Teachers and some staff at Western Illinois University will begin the new year without a new contract. They're in mediation with the administration and are working under terms of the previous contract, which expired over the summer.
The mediation sessions are scheduled to resume early in 2018.
In a December 5 letter emailed to the campus community, President Jack Thomas said he hoped the two sides “will arrive at an equitable and mutually beneficial resolution.”
That inspired comments from some faculty members and administrators during the WIU Board of Trustees’ quarterly meeting held on December 15.
“I want to thank Dr. Thomas because in his recent letter he spoke about the need for a mutually beneficial contract. And I believe that should be our common goal,” said Bill Thompson, President of the WIU Chapter of the University Professionals of Illinois, which represents teachers and many staff members.
“We applaud the president for leading the administrative team in a new direction, away from so-called concessionary bargaining and toward reciprocal, win-win bargaining.”
A less congenial note was struck by John Biernbaum, Associate Vice President for Student Services, who said administrative personnel have taken more reductions and for a longer period of time than any other group on campus.
“And they’ve done it without getting up to a mic at a town hall meeting or without getting up to a mic at a board meeting. They’ve put their head down, they’ve rolled their sleeves up. They’re some of the most dedicated people at this university,” he said.
Biernbaum also said he’s never heard an administrator complain about needing a raise or a reduced workload.
“They’ve been creative. They’ve taken on extra work. They understand that sacrifice is more than a salary reduction. They understand that sacrifice is reinventing and redefining who we are as departments, divisions, and the university,” he said.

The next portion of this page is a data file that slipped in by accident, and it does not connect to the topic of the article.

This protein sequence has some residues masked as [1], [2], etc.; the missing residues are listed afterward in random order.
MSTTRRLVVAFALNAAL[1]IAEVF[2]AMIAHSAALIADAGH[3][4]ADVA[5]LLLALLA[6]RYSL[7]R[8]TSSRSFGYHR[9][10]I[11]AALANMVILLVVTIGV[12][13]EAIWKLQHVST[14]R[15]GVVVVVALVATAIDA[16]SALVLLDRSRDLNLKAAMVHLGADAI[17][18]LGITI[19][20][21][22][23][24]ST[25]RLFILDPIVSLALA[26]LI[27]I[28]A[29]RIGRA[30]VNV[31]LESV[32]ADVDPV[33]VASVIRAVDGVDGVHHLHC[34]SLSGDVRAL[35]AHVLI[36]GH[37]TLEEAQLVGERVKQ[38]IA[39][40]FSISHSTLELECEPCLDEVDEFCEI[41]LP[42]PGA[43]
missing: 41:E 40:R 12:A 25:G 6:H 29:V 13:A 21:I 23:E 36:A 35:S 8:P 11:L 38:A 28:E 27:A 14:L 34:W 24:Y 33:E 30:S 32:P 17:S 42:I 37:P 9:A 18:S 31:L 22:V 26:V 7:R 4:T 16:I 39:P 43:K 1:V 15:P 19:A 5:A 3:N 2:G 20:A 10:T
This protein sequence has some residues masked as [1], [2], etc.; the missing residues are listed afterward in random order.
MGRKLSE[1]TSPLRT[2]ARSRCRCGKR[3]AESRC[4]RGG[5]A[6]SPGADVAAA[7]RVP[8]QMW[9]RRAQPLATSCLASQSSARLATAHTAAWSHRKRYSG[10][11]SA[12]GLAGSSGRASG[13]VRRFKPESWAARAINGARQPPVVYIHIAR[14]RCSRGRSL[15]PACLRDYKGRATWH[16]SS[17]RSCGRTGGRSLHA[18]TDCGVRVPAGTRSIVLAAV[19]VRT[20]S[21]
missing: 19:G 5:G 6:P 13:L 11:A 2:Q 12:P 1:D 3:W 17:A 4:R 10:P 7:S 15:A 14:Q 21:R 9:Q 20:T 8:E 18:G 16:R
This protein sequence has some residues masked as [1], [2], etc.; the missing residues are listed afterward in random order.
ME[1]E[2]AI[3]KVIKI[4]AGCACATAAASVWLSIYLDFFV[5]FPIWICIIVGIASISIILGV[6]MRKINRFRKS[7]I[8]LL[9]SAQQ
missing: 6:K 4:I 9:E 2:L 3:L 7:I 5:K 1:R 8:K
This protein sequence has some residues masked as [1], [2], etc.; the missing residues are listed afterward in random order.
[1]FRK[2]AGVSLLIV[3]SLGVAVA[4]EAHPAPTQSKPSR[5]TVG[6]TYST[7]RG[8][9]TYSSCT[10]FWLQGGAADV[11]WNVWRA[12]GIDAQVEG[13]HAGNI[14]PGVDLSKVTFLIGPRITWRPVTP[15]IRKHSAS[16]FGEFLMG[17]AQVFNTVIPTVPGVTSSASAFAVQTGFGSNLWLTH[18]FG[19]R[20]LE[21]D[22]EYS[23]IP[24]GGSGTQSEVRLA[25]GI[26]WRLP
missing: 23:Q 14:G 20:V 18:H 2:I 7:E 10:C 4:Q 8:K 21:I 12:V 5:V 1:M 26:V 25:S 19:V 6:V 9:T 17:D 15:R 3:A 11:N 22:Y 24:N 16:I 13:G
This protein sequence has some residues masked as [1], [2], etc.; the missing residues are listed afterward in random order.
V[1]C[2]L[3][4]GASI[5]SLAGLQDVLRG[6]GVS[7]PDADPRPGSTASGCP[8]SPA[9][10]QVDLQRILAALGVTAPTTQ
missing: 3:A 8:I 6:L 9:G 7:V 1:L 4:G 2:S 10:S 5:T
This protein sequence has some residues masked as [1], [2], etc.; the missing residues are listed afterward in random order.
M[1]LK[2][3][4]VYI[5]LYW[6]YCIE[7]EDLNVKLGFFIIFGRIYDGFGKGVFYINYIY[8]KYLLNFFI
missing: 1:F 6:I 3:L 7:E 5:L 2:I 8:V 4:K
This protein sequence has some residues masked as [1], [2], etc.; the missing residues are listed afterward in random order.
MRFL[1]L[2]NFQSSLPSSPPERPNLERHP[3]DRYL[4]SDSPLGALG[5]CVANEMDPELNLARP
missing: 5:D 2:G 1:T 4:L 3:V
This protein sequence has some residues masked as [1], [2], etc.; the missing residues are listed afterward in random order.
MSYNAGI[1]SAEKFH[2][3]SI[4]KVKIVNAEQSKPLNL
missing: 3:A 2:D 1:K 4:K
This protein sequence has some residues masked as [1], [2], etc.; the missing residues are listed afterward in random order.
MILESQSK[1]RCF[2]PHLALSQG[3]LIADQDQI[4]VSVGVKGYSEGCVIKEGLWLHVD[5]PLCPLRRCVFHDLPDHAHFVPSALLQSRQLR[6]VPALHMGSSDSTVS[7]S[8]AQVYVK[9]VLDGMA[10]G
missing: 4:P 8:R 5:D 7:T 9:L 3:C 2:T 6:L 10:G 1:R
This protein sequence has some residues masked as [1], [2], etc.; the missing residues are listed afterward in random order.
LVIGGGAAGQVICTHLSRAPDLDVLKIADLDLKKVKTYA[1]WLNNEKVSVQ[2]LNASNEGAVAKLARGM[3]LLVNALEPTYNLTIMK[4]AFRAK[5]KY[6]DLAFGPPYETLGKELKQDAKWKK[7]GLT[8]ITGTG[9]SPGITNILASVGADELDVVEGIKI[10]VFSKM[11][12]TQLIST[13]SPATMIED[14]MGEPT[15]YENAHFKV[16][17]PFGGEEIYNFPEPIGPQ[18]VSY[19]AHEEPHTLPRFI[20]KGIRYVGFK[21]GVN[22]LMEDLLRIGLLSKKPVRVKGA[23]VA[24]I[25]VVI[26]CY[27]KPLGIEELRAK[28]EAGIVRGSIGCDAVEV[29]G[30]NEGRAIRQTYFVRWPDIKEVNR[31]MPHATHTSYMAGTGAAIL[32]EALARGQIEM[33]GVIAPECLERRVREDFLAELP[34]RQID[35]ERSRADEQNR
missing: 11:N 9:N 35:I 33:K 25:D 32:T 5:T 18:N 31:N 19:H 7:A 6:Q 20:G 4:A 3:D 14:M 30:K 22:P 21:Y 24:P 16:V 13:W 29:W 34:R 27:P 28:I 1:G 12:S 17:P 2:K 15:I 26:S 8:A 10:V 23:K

During the state’s two-year budget impasse, Western imposed a furlough program on non-negotiated employees, including administrators and others who are not affiliated with a union. Many of these workers have been required to take approximately two weeks of unpaid days off per year.
One such person is Terri Hare, Director of Financial Aid, who said that even though she’s in her third year of taking furlough days, she’s more concerned about lower-paid employees who are not teachers but who still work with many students every day.
“There are people on this campus who are working very, very hard, who may or may not be taking furloughs because they are civil service. But they’re also making under what they should be at this campus for the amount of work they do,” Hare said.
She added she senses negativity on campus, which upsets her.
Union members have also sacrificed during the past few years by deferring pay and giving up scheduled raises.
Jim LaPrad, a Professor of Educational Studies, said he’s spoken with colleagues from throughout campus to get an idea of how they feel.
“And I’ll say this: That morale is not high, but right now I think there is some hope. And we’re really hopeful, particularly as the president has spoken about seeking out a mutually beneficial contract,” LaPrad said.
President Thomas responded that employee morale often comes up when he meets with various groups around campus.
“We know that the state has budget challenges and it creates uncertainty and worry. We know that the morale will be where it is right now,” said Dr. Thomas.
“However, let us keep in mind that the morale is a two-way street. And each person at this university and in our community has a part to play in building morale. It is up to all of us to help build morale by accentuating the positives.”
Thomas said Western is a wonderful place to work, and that Macomb and the Quad Cities are outstanding communities. He said Western Illinois University affects lives for the good and that those stories need to be told.